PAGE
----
Signpost (Weber, Utah), 1985-02-261
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What do students think about the free-hour proposal? Turn to page 6. Tuesday, February 26, 1985 Weber State College Vol. 45 No. 35 Police Discuss DUI Roadblocks L Editor's Note: This is the second in a three-part series concerning the constitu-. - tionalitv o UUI roadblocks. In this in- slallment, feedback from the law enforcers is presented. In the next issue, the L lawyer's point of view will be discussed. by Pam Stoker News Editor Laws dealing with the drunk driver" are tough laws, and purposefully so. Thousands of lives have been lost or permanently damaged by the actions of a drunk driver. To uphold . our laws, we hire policemen. When a police officer.'; graduates from the Utah Academy, lie ; takes an oath to "serve mankind, to safeguard lives and property, to protect, the innocent against deception, the weak against oppression' or intimidation and the peaceful against violence or disorder and to respect the . constitutional rights of all men to liberty, ' equality and justice." Drunk driving laws are not in question here; rather the methods chosen to enforce them, such as roadblocks, are. The constitution states, "The right of the people to be secure in their persons, houses, papers and effects, against unreasonable searches and seizures, shall not be violated and no warrants shall issue, but upon probable cause, supported by oath or affirmation and particularly describing the place to be searched and Lhe persons or things to be seized. Lt. Gerald Peterson of the Utah Highway Patrol (UHP) feels the roadblocks are an effective "tool;" more drunk drivers are apprehended, and the biggest benefit is the publicity they provide. In the pre-planned situation, fewer men are needed and it is therefore more cost-effective, according to Peterson. When a roadblock is set up, it is published in the local newspaper; the publicity a deterrant in itself. The UHP has discontinued the use of roadblocks until the courts have-decided the' constitutionality of using them. A roadblock is generally set up in an area high in accidents (usually alcohol-related). Men from local law enforcement agencies work with the highway patrol, blocking off a section of the highway with flashing lights to stop traffic. Stanchions direct traffic into a lane where officers are waiting. According to Archie Searle, police chief of Sunset City, a common practice is to pull over five or ten cars, allowing the rest of the traffic to pass. Each driver is checked, and if nothing see "Discuss" on page 3. lleber Sfote Signpost pholoMatlhew Brown Harassed In Missoula 1 1- f x4 K ' ;i ,;ir,iSn: 4 1 .1', i4 11 VVcbcr State's Aaron McCarthy had a rough time in Missoula at the University of Montana last Saturday night; the Wildcats were hosted by a crowd of angry spectators. Ahove, the crowd mocks Aaron McCarthy, fouled at I lie line. Below, a member of the crowd delivers a pizza to VVSC Head Coach Neil McCarthy. The crowd harassed Aaron throughout the entire game. Despite the obscenities yelled at him, Aaron kept his cool. During the second half of the. game, Aaron was hit from behind with the ball, and an unidentified spectator burst onto the court and tried to start a fight with a Weber Stale player, lie was quickly removed by security personnel and Montana was charged with a technical foul. The crowd also paraded a banner referring to Aaron's mother, who died six years ago from an aneurism. According to comments by Coach McCarthy appearing in the MoiiIiiiki Missoulian, he was very much displeased by the whole incident. State Leg. To Review WSC Budget by Rae Dawn Olbcrt Managing Editor WSC's preliminary budget proposal for the 1985-86 school year comes up for review this Wednesday. According to Dr. Rodney H. Brady, president of the college, the legislature usually waits until the last day of the session to authorize spending levels for the college. Weber State has submitted a preliminary budget which includes an r's budget, budget is prialions or other are those" 8.37 increase over last yea Brady explained that , fh(( divided into two partsji rfippi and "dedicated creti)l,j i revenues. Other reyntli I which are sent to the, legislature, and then returned to the"cqifce. Student tuition is one - exampld .. of other revenues. . . ' -3 "7 One-time and supplemental awards are not included in (he budget request as they are awarded on a one-time on-: ly basis. One-time award requests include $44,000 for non-instructional equipment, $360,000 for instructional see "Review" on page 2. Aid For Those Short On Time And Money? by Betty Edmondson Staff Reporter Students caught in a temporary financial bind at fee-paying time may have a new loan source soon. Craig Jacobsen, ASWSC academic vice president, is working on a proposal which would allow students to apply for short-term loans from the WSC Credit Union. These loans would be used to help tide students over those lag times between the awarding of a grant, for example, and the actual receipt of the money. "Many students who receive money from various sources often do not have check in hand when the time comes to pay bills," said Jacobsen. The plan he is working on would allow students to borrow $200-500 for a period of one to two months. ASWSC would establish the criteria for eligibility. There would be a small service charge, in addition to the interest on the loans. According to Jacobsen, the see "Aid" on 'ur 7.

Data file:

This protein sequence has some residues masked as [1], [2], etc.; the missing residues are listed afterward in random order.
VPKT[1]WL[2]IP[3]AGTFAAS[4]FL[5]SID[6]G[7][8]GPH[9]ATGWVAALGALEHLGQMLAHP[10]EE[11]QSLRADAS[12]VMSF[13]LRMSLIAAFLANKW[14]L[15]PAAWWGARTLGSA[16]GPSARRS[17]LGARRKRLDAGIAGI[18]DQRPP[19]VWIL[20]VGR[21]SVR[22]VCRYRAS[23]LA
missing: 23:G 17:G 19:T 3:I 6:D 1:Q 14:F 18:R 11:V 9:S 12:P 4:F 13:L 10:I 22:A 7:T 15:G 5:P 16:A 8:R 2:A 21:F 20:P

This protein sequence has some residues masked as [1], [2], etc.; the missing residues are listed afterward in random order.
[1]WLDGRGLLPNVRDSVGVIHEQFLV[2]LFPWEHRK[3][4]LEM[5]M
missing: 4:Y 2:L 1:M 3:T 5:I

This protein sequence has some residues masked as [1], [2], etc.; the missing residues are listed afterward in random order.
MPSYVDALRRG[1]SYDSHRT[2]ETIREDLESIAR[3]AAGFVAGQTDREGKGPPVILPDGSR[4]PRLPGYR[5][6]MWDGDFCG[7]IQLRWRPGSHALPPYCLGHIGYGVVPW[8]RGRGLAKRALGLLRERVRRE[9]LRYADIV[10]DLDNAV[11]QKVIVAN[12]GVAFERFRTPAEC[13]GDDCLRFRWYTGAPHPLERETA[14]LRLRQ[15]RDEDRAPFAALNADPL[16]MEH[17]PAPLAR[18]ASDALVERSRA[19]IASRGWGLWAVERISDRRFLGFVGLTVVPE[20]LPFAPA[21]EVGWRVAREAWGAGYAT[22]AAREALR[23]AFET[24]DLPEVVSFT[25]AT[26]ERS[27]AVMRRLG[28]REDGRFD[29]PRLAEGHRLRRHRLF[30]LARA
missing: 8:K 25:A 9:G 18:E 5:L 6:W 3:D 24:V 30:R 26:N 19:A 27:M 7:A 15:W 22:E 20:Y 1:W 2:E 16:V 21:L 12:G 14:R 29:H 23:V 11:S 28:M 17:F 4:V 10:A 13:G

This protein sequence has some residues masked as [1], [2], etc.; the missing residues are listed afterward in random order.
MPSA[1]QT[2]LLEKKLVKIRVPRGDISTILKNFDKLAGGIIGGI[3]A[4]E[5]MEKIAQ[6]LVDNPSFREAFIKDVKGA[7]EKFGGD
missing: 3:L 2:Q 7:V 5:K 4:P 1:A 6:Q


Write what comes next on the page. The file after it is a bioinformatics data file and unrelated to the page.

|Title||Signpost (Weber, Utah), 1985-02-26, Vol. 45, No. 35|
|Creator||Weber State College|
|Contributors||Associated Students of Weber College; A generous grant from the Utah State Library and the Institute of Museum and Library Services.|
|Description||Weber's current student newspaper, the Signpost, first appeared on September 29, 1937. For two years prior to that time, campus news was disseminated via announcements posted on a bulletin board known as the "Signpost". As a result, the masthead of the first issue of the paper itself featured a rudimentary wooden sign with the title spelled out in rustic-looking letters. Over the years the paper has been published continuously, though the look, size and style has changed several times.|
|Subject||College student newspapers and periodicals; Weber State College|
|Publisher Digital||Stewart Library, Weber State University|
|Source||University Archives LD5893.W55 S5, Stewart Library, Weber State University|
|Rights Management||Public Domain. Courtesy of University Archives, Stewart Library, Weber State University.|